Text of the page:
Higher daily mean temperatures are associated with an increased incidence of kidney stones, according to researchers.

Gregory E. Tasian, MD, of the Perelman School of Medicine at the University of Pennsylvania in Philadelphia, and colleagues estimated the relative risk of kidney stone presentation associated with mean daily temperatures using the MarketScan Commercial Claims database. The study included 60,433 patients who sought medical evaluation or treatment of kidney stones from 2005–2011 in Atlanta, Chicago, Dallas, Los Angeles, and Philadelphia.

As daily temperatures increased to more than 10° C (50° F), the risk of kidney stone presentation over the following 20 days also increased in most cities, the researchers reported in Environmental Health Perspectives (2014;122:1081-1087).

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Compared with a reference daily mean temperature of 10° C, a daily mean temperature of 30° C (86° F) was associated with a 38% increased cumulative relative risk of kidney stone presentation in Atlanta, a 37% increased risk in Chicago, a 36% increased risk in Dallas, an 11% increased risk in Los Angeles, and a 47% increased risk in Philadelphia, the study found.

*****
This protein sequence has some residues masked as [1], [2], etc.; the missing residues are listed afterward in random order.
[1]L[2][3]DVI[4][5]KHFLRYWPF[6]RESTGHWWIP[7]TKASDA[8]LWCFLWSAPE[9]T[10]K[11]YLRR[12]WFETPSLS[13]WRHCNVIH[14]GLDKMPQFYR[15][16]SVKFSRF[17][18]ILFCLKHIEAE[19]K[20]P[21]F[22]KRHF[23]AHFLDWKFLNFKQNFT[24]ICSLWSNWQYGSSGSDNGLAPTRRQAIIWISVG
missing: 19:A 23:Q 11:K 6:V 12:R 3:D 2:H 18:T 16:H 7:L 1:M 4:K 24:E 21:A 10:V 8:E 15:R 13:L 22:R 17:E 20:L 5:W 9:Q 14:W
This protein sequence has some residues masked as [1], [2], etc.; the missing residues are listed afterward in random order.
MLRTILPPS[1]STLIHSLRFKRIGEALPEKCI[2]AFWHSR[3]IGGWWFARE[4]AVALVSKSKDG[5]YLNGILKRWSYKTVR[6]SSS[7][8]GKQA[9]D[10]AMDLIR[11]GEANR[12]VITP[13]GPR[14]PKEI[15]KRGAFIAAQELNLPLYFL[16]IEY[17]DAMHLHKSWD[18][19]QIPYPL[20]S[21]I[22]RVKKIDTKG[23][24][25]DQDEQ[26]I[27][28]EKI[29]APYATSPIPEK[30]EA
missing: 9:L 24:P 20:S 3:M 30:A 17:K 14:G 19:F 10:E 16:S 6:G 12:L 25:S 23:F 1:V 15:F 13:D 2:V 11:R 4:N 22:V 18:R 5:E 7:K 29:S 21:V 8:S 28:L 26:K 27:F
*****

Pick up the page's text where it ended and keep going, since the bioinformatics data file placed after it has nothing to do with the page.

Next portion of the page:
The maximum of risk of kidney stone presentation occurs in 3 or few days following exposure to high temperature, according to the investigators.

“Our estimations suggest that there is a graded increase in the risk of patients seeking medical care for kidney stones as average daily temperatures increase and that the time between hot days and kidney stone presentation is short,” the authors wrote.

The link between high ambient temperature and kidney stone formation is thought to be dehydration, which results in urinary concentration and low urine volume and pH. “This increases the relative supersaturation of calcium and uric acid, which thereby promotes nucleation, growth, and aggregation of lithogenic minerals in urine,” the authors explained.